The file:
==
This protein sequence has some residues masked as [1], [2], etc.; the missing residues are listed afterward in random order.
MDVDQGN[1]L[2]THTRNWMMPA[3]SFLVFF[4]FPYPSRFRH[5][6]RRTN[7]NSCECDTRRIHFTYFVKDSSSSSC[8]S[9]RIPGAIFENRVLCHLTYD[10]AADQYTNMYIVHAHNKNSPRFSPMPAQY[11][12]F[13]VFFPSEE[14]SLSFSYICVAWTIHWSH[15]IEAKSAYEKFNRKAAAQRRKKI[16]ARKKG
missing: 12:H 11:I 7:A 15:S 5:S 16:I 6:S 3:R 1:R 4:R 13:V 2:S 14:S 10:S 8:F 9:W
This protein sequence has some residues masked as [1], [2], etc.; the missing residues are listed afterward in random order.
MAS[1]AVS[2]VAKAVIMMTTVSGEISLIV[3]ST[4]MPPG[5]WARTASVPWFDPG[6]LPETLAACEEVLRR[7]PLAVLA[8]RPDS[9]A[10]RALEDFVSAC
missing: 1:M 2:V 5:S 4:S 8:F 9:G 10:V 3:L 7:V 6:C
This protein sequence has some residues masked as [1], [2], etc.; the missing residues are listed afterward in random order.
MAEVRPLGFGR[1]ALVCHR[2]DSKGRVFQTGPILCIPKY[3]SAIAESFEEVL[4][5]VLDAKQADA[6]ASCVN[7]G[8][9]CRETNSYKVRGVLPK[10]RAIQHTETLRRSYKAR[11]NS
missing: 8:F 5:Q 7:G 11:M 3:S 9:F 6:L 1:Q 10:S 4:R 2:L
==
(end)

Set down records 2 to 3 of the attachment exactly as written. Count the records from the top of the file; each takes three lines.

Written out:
This protein sequence has some residues masked as [1], [2], etc.; the missing residues are listed afterward in random order.
MAS[1]AVS[2]VAKAVIMMTTVSGEISLIV[3]ST[4]MPPG[5]WARTASVPWFDPG[6]LPETLAACEEVLRR[7]PLAVLA[8]RPDS[9]A[10]RALEDFVSAC
missing: 1:M 2:V 5:S 4:S 8:F 9:G 10:V 3:L 7:V 6:C
This protein sequence has some residues masked as [1], [2], etc.; the missing residues are listed afterward in random order.
MAEVRPLGFGR[1]ALVCHR[2]DSKGRVFQTGPILCIPKY[3]SAIAESFEEVL[4][5]VLDAKQADA[6]ASCVN[7]G[8][9]CRETNSYKVRGVLPK[10]RAIQHTETLRRSYKAR[11]NS
missing: 8:F 5:Q 7:G 11:M 3:S 9:F 6:L 1:Q 10:S 4:R 2:L